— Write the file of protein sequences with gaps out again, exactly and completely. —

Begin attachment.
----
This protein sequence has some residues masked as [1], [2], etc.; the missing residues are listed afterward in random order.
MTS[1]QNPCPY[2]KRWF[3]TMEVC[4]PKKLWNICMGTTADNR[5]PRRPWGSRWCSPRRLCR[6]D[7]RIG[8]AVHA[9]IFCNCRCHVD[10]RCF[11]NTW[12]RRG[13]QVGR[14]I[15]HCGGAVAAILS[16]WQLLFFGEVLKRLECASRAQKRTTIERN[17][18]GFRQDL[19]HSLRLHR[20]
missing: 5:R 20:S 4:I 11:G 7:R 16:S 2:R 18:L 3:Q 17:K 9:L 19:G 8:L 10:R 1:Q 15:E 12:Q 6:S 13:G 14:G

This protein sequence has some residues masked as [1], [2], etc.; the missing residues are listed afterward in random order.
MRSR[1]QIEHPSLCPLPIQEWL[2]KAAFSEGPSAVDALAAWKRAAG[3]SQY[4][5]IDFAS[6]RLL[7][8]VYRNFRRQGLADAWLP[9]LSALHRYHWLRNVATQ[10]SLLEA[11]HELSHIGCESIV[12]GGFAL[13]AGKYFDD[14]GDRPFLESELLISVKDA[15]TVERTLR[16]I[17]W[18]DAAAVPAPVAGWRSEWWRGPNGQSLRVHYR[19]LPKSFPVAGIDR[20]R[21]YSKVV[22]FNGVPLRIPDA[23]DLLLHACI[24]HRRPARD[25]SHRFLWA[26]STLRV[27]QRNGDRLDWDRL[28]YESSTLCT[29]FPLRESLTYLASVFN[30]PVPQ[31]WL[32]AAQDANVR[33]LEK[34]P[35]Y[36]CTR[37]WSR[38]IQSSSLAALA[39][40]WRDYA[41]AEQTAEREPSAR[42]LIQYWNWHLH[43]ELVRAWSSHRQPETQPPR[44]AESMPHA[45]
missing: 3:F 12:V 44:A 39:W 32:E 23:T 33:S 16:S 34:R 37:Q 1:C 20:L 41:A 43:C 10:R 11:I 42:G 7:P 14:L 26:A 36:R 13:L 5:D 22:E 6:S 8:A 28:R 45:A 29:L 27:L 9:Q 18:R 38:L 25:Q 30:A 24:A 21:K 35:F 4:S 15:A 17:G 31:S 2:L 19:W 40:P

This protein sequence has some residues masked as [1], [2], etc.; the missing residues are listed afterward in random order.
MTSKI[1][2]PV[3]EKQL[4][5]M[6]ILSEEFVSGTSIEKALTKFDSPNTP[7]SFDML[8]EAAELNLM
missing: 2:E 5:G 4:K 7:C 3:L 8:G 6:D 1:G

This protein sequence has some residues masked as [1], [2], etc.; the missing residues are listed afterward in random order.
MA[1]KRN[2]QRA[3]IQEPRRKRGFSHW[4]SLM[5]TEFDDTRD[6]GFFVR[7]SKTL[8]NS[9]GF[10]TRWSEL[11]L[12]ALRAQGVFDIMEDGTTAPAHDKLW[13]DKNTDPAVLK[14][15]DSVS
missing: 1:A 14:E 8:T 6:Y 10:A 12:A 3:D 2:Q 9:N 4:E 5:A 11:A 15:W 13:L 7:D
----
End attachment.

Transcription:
This protein sequence has some residues masked as [1], [2], etc.; the missing residues are listed afterward in random order.
MTS[1]QNPCPY[2]KRWF[3]TMEVC[4]PKKLWNICMGTTADNR[5]PRRPWGSRWCSPRRLCR[6]D[7]RIG[8]AVHA[9]IFCNCRCHVD[10]RCF[11]NTW[12]RRG[13]QVGR[14]I[15]HCGGAVAAILS[16]WQLLFFGEVLKRLECASRAQKRTTIERN[17][18]GFRQDL[19]HSLRLHR[20]
missing: 5:R 20:S 4:I 11:G 7:R 16:S 2:R 18:L 3:Q 17:K 9:L 19:G 8:L 10:R 1:Q 15:E 12:Q 6:S 13:G 14:G

This protein sequence has some residues masked as [1], [2], etc.; the missing residues are listed afterward in random order.
MRSR[1]QIEHPSLCPLPIQEWL[2]KAAFSEGPSAVDALAAWKRAAG[3]SQY[4][5]IDFAS[6]RLL[7][8]VYRNFRRQGLADAWLP[9]LSALHRYHWLRNVATQ[10]SLLEA[11]HELSHIGCESIV[12]GGFAL[13]AGKYFDD[14]GDRPFLESELLISVKDA[15]TVERTLR[16]I[17]W[18]DAAAVPAPVAGWRSEWWRGPNGQSLRVHYR[19]LPKSFPVAGIDR[20]R[21]YSKVV[22]FNGVPLRIPDA[23]DLLLHACI[24]HRRPARD[25]SHRFLWA[26]STLRV[27]QRNGDRLDWDRL[28]YESSTLCT[29]FPLRESLTYLASVFN[30]PVPQ[31]WL[32]AAQDANVR[33]LEK[34]P[35]Y[36]CTR[37]WSR[38]IQSSSLAALA[39][40]WRDYA[41]AEQTAEREPSAR[42]LIQYWNWHLH[43]ELVRAWSSHRQPETQPPR[44]AESMPHA[45]
missing: 3:F 12:V 44:A 39:W 32:E 23:T 33:S 16:S 34:R 37:Q 1:C 20:L 41:A 43:C 10:R 11:I 42:G 7:P 14:L 26:A 36:R 13:L 5:D 22:E 6:S 8:A 28:R 45:A 29:L 27:L 9:Q 18:R 38:L 25:Q 30:A 24:A 21:K 35:F 4:S 15:A 17:G 31:S 2:L 19:W 40:P

This protein sequence has some residues masked as [1], [2], etc.; the missing residues are listed afterward in random order.
MTSKI[1][2]PV[3]EKQL[4][5]M[6]ILSEEFVSGTSIEKALTKFDSPNTP[7]SFDML[8]EAAELNLM
missing: 2:E 5:G 4:K 7:C 3:L 8:G 6:D 1:G

This protein sequence has some residues masked as [1], [2], etc.; the missing residues are listed afterward in random order.
MA[1]KRN[2]QRA[3]IQEPRRKRGFSHW[4]SLM[5]TEFDDTRD[6]GFFVR[7]SKTL[8]NS[9]GF[10]TRWSEL[11]L[12]ALRAQGVFDIMEDGTTAPAHDKLW[13]DKNTDPAVLK[14][15]DSVS
missing: 1:A 14:E 8:T 6:Y 10:A 12:A 3:D 2:Q 9:N 4:E 5:A 11:A 15:W 13:L 7:D